1712, its year of construction, can be read on the roof of the church. This makes it the youngest church in Stapelholm, which at that time replaced the former dilapidated building. However, it is not certain over what period this existed: Bergenhusen was first mentioned in an ecclesiastical context in 1304, so there must have already been a church at that time. It is assumed that it could have been a rock chapel probably founded in the 12th century.
After the church had become so dilapidated in the 18th century that services could no longer be held in it, the Duke of Schleswig-Holstein-Gottorf ordered the repair of the church and bell tower in 1711. However, the congregation decided to build a new, larger church on the extended foundation walls of the chapel. Initial difficulties finding finance were overcome by two church building lotteries. On December 14, 1712, the new church was consecrated in the presence of the duke. The cornerstones on the east side of the church still bear witness to the history of its construction today.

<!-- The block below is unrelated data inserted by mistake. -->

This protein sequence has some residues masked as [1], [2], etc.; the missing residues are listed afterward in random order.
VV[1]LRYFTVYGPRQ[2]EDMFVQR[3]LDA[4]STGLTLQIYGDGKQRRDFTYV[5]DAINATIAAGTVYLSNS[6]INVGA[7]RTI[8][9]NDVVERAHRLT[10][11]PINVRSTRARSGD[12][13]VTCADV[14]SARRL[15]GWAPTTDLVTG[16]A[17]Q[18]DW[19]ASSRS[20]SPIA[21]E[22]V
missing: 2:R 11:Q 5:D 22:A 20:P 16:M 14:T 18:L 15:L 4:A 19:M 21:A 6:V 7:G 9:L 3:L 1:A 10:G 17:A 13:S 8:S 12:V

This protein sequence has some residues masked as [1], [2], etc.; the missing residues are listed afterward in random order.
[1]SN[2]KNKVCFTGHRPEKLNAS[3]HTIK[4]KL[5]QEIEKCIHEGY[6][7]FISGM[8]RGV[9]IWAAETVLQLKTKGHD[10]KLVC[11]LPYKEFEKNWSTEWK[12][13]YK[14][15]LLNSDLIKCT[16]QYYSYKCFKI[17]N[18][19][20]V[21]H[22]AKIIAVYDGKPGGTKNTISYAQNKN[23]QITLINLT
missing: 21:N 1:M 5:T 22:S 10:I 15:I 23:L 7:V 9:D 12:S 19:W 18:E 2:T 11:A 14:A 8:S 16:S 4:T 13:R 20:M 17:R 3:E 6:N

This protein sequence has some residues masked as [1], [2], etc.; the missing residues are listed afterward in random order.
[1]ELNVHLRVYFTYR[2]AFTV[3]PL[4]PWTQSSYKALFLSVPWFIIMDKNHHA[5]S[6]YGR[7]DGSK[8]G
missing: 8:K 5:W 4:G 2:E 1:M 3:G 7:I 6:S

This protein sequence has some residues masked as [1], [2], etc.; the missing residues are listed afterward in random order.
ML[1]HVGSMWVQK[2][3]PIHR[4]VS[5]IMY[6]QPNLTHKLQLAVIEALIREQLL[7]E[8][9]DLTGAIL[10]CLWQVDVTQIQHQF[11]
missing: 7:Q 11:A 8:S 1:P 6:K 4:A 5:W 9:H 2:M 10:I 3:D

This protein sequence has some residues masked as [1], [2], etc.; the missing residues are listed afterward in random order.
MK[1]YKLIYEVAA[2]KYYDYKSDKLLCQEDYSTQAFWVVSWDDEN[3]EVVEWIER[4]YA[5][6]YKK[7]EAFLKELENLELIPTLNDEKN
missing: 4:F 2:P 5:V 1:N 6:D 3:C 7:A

However, not everything was completely renewed during the renovation: stones from the old church were used to build the new hall church, whose wide, pointed-arched windows are reminiscent of the Gothic period. This contrasts with the chancel, which has a Baroque-style altarpiece dating from around 1650. The late Gothic baptismal font made of dark marble also dates back to the original chapel. Its extraordinary size – in order to be able to immerse the infants completely during baptism – dates it back to Catholic times. The pulpit from 1637, which according to the inscription was donated by Katharina Odefey, the widow of the former bailiff of the parish, is also a remnant from the old church.
Wohlde and Meggerdorf also belong to the Bergenhusen parish. The large entrance door, which leads from the nave into the tower, testifies to this connection: The painting on the inside of this door was donated by Meggerdorf parishioners in 1734. It shows the only depiction of the resurrection in the church, and to this day, especially at funeral services, it symbolically reminds the congregation that the last journey to the cemetery is made in the light of the resurrection. The cemetery itself was first traditionally located in the churchyard and was moved to the paddock west of the church in 1863.